• Added the pulped persimmon flesh, mixed well in the ghee and cooked for about 15 minutes, stirring all the time. The plan was to dry out the fruit
  • Added the sugar and milk. I didn’t want the dessert to be too sweet. So if you have a go at making this, then adjust according to taste.
  • Added the saffron water and ground cardamom
  • Kept stirring until the milk evaporated and the mixture was coming away from the sides of the pan
  • I then put the mixture it into the greased dish and pressed down before putting it in the fridge to chill.  In future, I will stir in 1/2 tablespoon sultanas and leave it in a bowl. Before serving, I will add about 1 tablespoon of almond slivers.

 

DIY Party People

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Before you get too excited, let me make clear I do not do DIY. I will never ever do Homes Under the Hammer (which I love!) or Changing Rooms or any such thing. Painting a wall bores me in about 2 seconds and I’m not to be trusted near any tools with teeth.

However, I am a craft loving woman who has married a craft loving family. This year we decided to throw our daughter a birthday party, invite all her class and (rather foolhardily) do a lot of it ourselves. It was fun! I had spent large amounts of Summer with the kiddo watching Art Attack and the brilliant Art Zooka  so I was ready! The party theme was “Wild Animals”.

We went into creative overdrive!

1. Invitations: Homemade using MS Publisher. I have never used it before so not only was I creating an invite, I was also learning a skill. I was amazed at how much clip art has improved since I last used it. Result!

2. I made a pinata following some instructions from Pinata Boy. My first attempt using a punch ball and flour paste collapsed sadly overnight. So I tried again with a normal balloon and Art Attack glue (=PVA and water in equal parts) and used the Pinataboy tip of covering the whole thing in paper first. All in all I made 4 layers of paper/glue before covering it with white streamers cut up using my recycling scissors and some decorative touches. At the party, it was so tough the kids couldn’t break it and Mr Plummy Mummy had to smash it with his boot. This lead to a massive scramble for the contents by the kids and lots of tears from my kiddo who didn’t want to see the thing broken.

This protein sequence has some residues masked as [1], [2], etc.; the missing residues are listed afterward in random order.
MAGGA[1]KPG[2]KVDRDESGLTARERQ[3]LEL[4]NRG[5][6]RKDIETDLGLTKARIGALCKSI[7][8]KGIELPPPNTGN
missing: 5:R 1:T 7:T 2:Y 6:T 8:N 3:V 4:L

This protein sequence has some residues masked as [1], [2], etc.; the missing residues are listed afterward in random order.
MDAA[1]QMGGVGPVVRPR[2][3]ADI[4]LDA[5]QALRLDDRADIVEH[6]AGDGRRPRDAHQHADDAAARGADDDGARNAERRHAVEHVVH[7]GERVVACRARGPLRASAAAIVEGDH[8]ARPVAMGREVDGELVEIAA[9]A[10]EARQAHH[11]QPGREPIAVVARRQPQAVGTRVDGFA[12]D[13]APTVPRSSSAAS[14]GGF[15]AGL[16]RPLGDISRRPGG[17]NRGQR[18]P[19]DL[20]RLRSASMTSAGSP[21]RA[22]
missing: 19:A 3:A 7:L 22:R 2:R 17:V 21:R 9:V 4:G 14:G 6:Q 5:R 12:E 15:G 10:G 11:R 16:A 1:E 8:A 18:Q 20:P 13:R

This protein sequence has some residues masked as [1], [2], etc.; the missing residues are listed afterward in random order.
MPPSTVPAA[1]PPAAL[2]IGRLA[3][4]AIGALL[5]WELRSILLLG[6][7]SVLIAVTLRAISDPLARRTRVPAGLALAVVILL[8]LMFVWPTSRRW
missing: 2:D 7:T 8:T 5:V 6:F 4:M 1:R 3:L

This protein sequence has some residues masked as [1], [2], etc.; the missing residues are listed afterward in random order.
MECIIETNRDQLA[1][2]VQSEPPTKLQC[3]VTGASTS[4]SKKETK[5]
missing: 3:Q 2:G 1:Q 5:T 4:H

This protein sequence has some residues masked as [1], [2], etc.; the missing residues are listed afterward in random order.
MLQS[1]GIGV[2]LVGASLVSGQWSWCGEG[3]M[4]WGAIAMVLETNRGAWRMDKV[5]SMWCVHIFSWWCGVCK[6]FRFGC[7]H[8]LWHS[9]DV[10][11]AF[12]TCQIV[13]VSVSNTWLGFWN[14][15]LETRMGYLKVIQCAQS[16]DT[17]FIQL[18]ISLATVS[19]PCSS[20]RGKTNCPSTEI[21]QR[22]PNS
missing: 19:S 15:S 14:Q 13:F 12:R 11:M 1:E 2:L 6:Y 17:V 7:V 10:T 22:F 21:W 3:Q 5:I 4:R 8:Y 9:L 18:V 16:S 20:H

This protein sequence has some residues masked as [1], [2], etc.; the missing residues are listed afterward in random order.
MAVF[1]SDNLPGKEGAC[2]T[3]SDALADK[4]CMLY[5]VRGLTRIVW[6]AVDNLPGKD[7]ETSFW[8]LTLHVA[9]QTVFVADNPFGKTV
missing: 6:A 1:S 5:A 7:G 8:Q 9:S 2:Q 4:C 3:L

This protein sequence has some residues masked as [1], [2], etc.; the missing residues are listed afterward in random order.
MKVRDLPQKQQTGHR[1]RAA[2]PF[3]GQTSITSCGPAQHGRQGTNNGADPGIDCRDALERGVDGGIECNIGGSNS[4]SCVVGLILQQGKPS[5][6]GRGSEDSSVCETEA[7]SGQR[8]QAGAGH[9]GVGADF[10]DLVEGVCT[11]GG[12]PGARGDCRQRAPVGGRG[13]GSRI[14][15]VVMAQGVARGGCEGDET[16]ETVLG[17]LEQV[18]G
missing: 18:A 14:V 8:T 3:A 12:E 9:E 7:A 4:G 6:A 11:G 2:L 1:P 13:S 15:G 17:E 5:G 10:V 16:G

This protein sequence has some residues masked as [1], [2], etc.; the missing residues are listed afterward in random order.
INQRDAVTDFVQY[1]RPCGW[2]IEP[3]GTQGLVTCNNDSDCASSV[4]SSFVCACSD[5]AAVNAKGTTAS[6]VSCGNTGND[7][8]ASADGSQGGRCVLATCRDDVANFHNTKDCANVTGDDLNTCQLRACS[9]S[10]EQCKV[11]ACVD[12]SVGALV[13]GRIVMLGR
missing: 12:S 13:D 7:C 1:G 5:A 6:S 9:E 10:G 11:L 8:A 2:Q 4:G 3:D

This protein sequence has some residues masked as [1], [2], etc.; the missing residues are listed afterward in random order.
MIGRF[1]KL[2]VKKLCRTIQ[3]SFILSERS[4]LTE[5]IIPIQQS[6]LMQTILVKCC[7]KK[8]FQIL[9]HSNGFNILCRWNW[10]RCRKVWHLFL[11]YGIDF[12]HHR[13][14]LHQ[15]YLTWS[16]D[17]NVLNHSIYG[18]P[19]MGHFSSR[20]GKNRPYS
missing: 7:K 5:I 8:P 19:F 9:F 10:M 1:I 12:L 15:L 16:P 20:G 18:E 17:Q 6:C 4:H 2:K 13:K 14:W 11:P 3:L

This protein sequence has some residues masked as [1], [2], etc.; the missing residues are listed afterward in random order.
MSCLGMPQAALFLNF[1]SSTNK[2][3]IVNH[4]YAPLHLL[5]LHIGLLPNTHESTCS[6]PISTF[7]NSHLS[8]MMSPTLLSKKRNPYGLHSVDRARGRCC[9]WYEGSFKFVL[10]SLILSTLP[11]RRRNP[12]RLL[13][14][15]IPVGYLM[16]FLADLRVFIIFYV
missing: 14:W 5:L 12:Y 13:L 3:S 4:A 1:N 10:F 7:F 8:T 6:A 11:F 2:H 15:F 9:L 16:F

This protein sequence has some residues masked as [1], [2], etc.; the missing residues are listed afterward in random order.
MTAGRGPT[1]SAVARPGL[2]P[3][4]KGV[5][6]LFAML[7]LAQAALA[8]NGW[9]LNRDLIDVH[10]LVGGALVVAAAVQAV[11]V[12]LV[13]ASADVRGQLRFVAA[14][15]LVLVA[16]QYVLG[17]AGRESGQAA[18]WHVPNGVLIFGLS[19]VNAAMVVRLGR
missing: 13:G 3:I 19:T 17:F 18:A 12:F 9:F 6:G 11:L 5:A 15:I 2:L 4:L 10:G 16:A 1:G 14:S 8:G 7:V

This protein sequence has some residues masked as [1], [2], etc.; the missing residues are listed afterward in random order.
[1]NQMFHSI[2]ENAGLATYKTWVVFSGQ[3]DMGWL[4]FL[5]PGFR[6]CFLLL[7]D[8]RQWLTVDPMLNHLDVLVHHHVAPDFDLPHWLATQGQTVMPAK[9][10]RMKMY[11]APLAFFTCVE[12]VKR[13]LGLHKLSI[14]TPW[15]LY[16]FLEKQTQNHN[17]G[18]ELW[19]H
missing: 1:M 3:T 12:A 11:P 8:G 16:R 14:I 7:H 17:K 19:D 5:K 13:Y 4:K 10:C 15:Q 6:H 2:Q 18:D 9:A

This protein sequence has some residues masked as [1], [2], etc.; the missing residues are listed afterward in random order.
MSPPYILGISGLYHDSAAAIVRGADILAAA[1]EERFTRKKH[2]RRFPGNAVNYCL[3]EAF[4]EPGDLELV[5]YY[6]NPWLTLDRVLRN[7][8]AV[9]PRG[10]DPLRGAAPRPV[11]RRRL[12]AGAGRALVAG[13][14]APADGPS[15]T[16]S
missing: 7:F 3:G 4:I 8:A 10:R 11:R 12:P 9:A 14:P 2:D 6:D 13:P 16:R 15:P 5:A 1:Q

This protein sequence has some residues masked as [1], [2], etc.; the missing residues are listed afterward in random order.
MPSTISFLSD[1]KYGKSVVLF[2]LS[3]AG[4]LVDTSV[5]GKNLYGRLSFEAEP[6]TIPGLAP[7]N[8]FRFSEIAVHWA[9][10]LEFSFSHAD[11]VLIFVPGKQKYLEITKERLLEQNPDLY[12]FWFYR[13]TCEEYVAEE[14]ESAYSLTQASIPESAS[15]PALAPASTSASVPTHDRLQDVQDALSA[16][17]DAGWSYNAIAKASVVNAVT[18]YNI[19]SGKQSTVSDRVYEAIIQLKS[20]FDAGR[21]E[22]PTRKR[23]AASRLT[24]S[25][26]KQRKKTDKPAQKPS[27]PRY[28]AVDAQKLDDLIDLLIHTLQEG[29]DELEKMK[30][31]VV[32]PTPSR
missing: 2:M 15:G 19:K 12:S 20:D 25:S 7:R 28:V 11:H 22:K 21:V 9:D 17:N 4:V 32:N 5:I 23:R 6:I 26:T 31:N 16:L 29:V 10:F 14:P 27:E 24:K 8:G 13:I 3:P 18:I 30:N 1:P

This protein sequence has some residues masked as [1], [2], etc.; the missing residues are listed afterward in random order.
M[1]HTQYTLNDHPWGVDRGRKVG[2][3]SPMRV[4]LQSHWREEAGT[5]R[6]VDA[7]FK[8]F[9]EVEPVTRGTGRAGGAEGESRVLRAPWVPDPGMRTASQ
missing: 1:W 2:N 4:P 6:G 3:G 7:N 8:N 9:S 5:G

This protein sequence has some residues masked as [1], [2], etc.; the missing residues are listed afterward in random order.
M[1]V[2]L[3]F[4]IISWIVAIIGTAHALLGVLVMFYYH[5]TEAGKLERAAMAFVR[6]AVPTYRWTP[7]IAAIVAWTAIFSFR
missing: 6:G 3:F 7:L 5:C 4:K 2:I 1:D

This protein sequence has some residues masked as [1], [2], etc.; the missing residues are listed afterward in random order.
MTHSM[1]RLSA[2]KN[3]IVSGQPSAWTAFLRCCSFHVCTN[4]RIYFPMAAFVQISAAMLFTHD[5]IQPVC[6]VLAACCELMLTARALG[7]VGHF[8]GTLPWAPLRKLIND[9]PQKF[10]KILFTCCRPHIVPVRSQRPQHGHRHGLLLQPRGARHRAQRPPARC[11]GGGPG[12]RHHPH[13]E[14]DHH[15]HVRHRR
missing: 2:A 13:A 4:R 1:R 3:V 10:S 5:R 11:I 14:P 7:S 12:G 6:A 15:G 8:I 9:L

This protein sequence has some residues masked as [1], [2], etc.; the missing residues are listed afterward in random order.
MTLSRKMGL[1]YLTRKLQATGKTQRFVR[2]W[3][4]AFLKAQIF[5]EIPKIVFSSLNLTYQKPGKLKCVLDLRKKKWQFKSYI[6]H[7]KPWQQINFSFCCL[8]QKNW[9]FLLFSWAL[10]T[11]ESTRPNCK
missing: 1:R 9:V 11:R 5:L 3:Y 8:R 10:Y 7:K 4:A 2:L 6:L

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3.  Food – Mini cakes. With some Betty Crocker icing. Kids never seem to finish cakes at a party so I thought these mini cakes would be best. Ended up making so many that each kid got 2 each and the parents had a few ….just to taste you understand!

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As someone who teaches healthy eating as a living, I had to have fruit at the party. These were in the form of fruit kebabs, the sticks of which we stuck into a hollowed out watermelon shell. Some kids ate them, some had loads and some had none. I love the kid that had loads!

4. Photo booth. This was the most fun. Photo booth props can be expensive. We had a large frame lying around as the glass had broken in a housemove. I got hold of a cheap Gangnum style poster from ToysRUs and some wallpaper lining to make a picture for the other side. My husband attached the side wood and a base so it would stand. In doing so, he managed to near saw his finger off. Poor guy.

I was pretty proud of my naiive Hello Kitty painting on wallpaper lining…and am now totally in love with acrylic painting! Not many kids used it at the party but the ones that did looked very cute. The great thing is we still have the structure and can just update it with new pictures when we want.

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My mother in law and sister in law also made some photo booth props. Sadly, these were hardly used by the kids. I wonder if at the age of 6 they were too young to understand the concept. They even left all the face masks that we provided for them to decorate despite spending ages nicely colouring them in.

4. Safari man! Hubby made some binoculars from some 2 litre soda bottles. He also wanted a giant net where my dubious sewing skills paled in comparison to his engineering know how to make it stay upright! My daughter is now short one hula hoop but again, it was worth it. The kids loved both his props.